Student, artist and activist Taylor Stocks is recognized nationally for their amazing work in the community while living with Inflammatory Bowel Disease
Newfoundland student, artist and activist Taylor Stocks is one of 10 recipients across Canada to receive up to $5,000 in scholarships from Crohn’s and Colitis Canada and the AbbVie IBD Scholarship Program. To say that is an earned title would be an understatement.
The initiative recognizes 10 post-secondary students across the country living with Crohn’s disease or ulcerative colitis who continue to lead in their communities, advocating for diverse causes and creating sustainable solutions to positively impact their peers.
Suffering from ulcerative colitis, an Inflammatory Bowel Disease (IBD) which causes inflammation and ulcers in the digestive track – The personal battle with the at times debilitating condition truly ramped up in 2018.
“I was in, what I hope will be, my worst flare ever for about a year and a half, which got progressively worse and worse,” Stocks shared with The Herald. “I didn’t quite know how bad it was until I went into a scope and they admitted me saying that it was the worst case they’d seen in years. I had a surprise nine day hospital admission in June of last year which really changed the game for me.”
A careful balance
As of May 31st of this year Stocks is in remission, though lingering symptoms remain. It requires a careful balancing act and restraint, one that led to openness and transparency about their condition.
“I think there is a balance,” Stocks says of manging their health. “Last year I really slowed down my life. I stopped a lot of extracurricular activities and I was very open about why I was doing it and quite open about asking for help when I was quite ill. The main way that people know about my story is because I really needed help doing very basic things at one point. I had two good hours in a day if I was lucky. I was sharing my story just in order to enliven my network to get support, which was quite effective. Then hearing from a number of other people say how me talking about my auto immune disease and the effects that it had on me has made it much easier for them to be open about their illnesses. So I find that the more that you talk about it and you’re open about this is what I can do and this is what I can’t do than other people feel comfortable sharing that as well.”
Pursuing a PhD in Education from Memorial University that tackles organizational change and decision making, Stocks is a known and respected name across the province.
Stocks has been open and transparent about their experiences as a trans non-binary person and the advocacy towards an emphatic and inclusive world, one which has included amazing work at the institutional level concerning LGBTQ rights.
“I hope that the work that I do in community is meaningful,” Stocks shares, modestly. “I am currently the chair of the Inclusion Advisory Committee for the City of St. John’s. I do work on a regular basis with folks from all different areas who are advocating for their different groups and for me that’s both the LGBTQ community as well as those who live with often invisible chronic illnesses that can be quite debilitating. I do a lot of workshops, a lot of consulting for businesses and governments and other organizations who just need to talk through policy or want to run an inclusive event.”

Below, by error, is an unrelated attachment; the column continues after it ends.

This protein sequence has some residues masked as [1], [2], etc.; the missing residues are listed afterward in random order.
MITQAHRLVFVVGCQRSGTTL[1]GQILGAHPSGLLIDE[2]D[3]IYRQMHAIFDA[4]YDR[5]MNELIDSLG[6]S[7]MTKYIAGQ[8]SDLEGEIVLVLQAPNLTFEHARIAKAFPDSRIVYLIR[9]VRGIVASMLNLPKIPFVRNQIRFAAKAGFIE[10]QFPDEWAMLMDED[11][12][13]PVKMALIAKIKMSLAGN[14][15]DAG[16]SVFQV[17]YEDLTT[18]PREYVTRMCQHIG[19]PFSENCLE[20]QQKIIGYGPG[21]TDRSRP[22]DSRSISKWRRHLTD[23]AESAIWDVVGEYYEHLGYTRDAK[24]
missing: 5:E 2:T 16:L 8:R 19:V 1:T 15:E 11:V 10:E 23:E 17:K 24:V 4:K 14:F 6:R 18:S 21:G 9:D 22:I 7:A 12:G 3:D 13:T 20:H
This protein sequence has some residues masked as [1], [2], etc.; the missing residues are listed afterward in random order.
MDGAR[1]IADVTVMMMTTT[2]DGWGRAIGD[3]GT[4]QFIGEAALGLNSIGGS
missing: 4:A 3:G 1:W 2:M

And while Stocks is a prominent figure in the movement to enact positive change and reform in the LGBTQ community, they are also a beloved name in the ever growing drag scene in Newfoundland and Labrador.
A talented artist and musician with over a decade and a half of experience, Stocks is well known for their drag character Dr. Androbox, who has been a mainstay in the drag scene for six years and counting. Stocks aims to release a double album under the Androbox name to coincide with Pride 2020.
“It’s been really neat to see the explosion of the local drag scene,” Stocks shares. “When I started there wasn’t a ton of diversity in the types of performers or performances that you’d see. And now you’ve got a whole bunch of different groups doing things. For me it’s always been a great way to play with things, to dress up and to be silly and to take some of my more painful parts of my story and put them on stage in a way that’s meaningful. I have done quite a number of performances that do specifically relate to my illness as well as my specific gender. And I think that’s a great way of getting at an art that gets stuff that’s meaningful.”
Stocks’ double lens
Asked as to why they believe they were chosen as a recipient of the AbbVie IBD Scholarship Program, and the ever modest multi-tasker pauses. Consideration must be given to Stocks’ tireless work as not only an advocate and brave face for IBD, but as a boots-on-the-ground force for positive change in the LGBTQ community in Newfoundland and Labrador.
“I think it’s that double lens that I bring,” Stocks says, thoughtfully. “It’s not just about my illness or it’s not just about my gender or sexual identity but the combination of those and saying this is all of me. And therefore there is space for there to be all of you and we can have a meaningful conversation about what it is to make our world a little bit kinder because us working on it is the only way that it actually becomes that.”
For more on the AbbVie Scholarhship visit ibdscholarship.ca. Visit crohnsandcolitis.ca for more on IBD.